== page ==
Nokia N80i

April 18, 2007
By

In my earlier review of the N70 I said: “Until a practical wi-fi SIP dual-mode phone comes along, the N70 will continue to serve my needs.”

On paper, one would have thought the N80i (or N80 Interner Edition) was the answer. Unfortunately, after the using the N80i for some time now, I have to say that, overall, it falls short of my Wi-fi and VoIP expectations.

As a GSM phone, the N80 is much like the N70, so most everything I said about that phone (good and bad) apply to the N80.

Nokia refers to the N-series as “multimedia devices” instead of phones. I guess this is their way of warning us that these phones will be (a) expensive and (b) harder to use than other phones. These phones are definitely for geeks (or power users) and not for the typical phone-oriented user. If a nice web brower and lots of data capabilities are not important to you and all you really want is a handy phone, the N80 is not for you. For example, for a pure phone, the venerable 6610 beats the N80i hands down: battery life, size, weight, speakerphone quality.

So to like this phone, one must have in mind the data capabilities because as just a phone, there are dozens of devices that will do a better job, especially for the cost of the N80i.

So below are some of the highlights, from my perspective, and in particular some of the marked differences over the N70:

Web browser. The N80’s web browser is really nice. On the N70, the built-in brower was pretty buggy and limited, but it had the Opera browser too, which was better. The N80 browser beats both of these handily. It’s the nicest small-screen browser I’ve found yet.

Battery life. As bad as the N70 was, the N80i is even worse. The biggest pain in the neck is that it is highly inconsistent and the battery indicator is almost useless. It will read 100% one moment and the phone will switch off the next. The N70 suffered the same problem, but the n80i seems even worse.

Wi-fi. The phone can use a Wi-fi access point for access to the Internet. I didn’t try connecting to a hot spot that required a web-signup. Presumably, it should work, since the N80i has a pretty capable browser.

VoIP. The phone can be configured for a SIP-based VoIP service. However, the settings are not user friendly. Most people are going to want to use one of the ‘canned’ VoIP services like Gizmo or Truphone. More on this below.

One of the coolest things I can do on this phone is check and listen to voicemail using the browser. This is where the multimedia capabilities of the phone really stand out for me. I browse to my web-based PhoneGnome voicemail, click the message I want to listen to, and the N80i plays it. For me, this is far more pleasant way than dialing a number and walking the voicemail IVR tree. I get the message I want with one click and no airtime used up.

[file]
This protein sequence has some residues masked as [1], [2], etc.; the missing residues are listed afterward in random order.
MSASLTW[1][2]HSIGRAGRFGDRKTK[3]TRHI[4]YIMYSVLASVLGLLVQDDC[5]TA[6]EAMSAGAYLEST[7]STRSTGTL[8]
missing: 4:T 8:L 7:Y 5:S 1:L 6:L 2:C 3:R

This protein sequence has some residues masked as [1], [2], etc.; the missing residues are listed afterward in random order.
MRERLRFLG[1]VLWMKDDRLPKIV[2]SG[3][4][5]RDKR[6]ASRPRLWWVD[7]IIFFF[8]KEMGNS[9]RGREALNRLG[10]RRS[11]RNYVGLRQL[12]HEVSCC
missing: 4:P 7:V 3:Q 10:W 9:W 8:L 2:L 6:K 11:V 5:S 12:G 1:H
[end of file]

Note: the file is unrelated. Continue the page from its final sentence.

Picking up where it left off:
VoIP and Wi-fi Issues

Right in line with Alec’s recent post about VoIP being too hard, Nokia has continued this trend with the N80i. One of the problems is that the phone has so many capabilities, that accessing them all, while still making the more common use easy, is tricky. And Nokia hasn’t even tried in this case. It takes far too much user interaction to select and configure an access point. And making a VoIP call is an absolute ordeal.

Every time you want to use a feature that requires access to the Internet, there are a dozen options for how the phone will behave. None of them are simple enough for regular people (a non-telco guru or gearhed) to understand. In most cases, the user is prompted to select an available ‘network’ which may be a GSM-based data service, like a GPRS account or it may be a Wfi-fi setup. This is geek territory for sure. Most users don’t even want to keep track of the difference. Nor do they want to be prompted. There should be an ‘automatic’ mode where the phone simply selects Wi-fi if possible and GPRS or whatever otherwise. Most users will be overwhelmed and frustrated with all these settings and prompts. I know this because I have let many non-geeks experiment with this phone, and the reaction is pretty common. I realize that this phone is targeted more toward geeks, but it’s interesting to see how unappealling it is to non-geeks.

Likewise for VoIP calls. When a user is confronted with one option, which is key a few digits in and press ‘Go’ to place a standard GSM call vs. all the hoops the Nokia N80i makes one jump through to place a ‘VoIP’ call, one has to REALLY want to place that VoIP call. This is way too much trouble for most users. When it takes a dozen extra actions to do the same exact thing (call a person) where is the value in VoIP? Throw in that the VoIP call may be flakey and the challenges of selecting Wi-fi above, making the whole thing a “plug and pray’ affair, and the added value question is even more diluted. When a VoIP call does fail, the user gets basically no useful feedback. I have to be out of minutes on my GSM plan, or placing a call to a location I know is MUCH cheaper on the VoIP plan, in order to be willing to jump through all those hoops. And I have to be at a Wi-fi hotspot in the first place, in which case perhaps placing the call on my PC is just as convenient.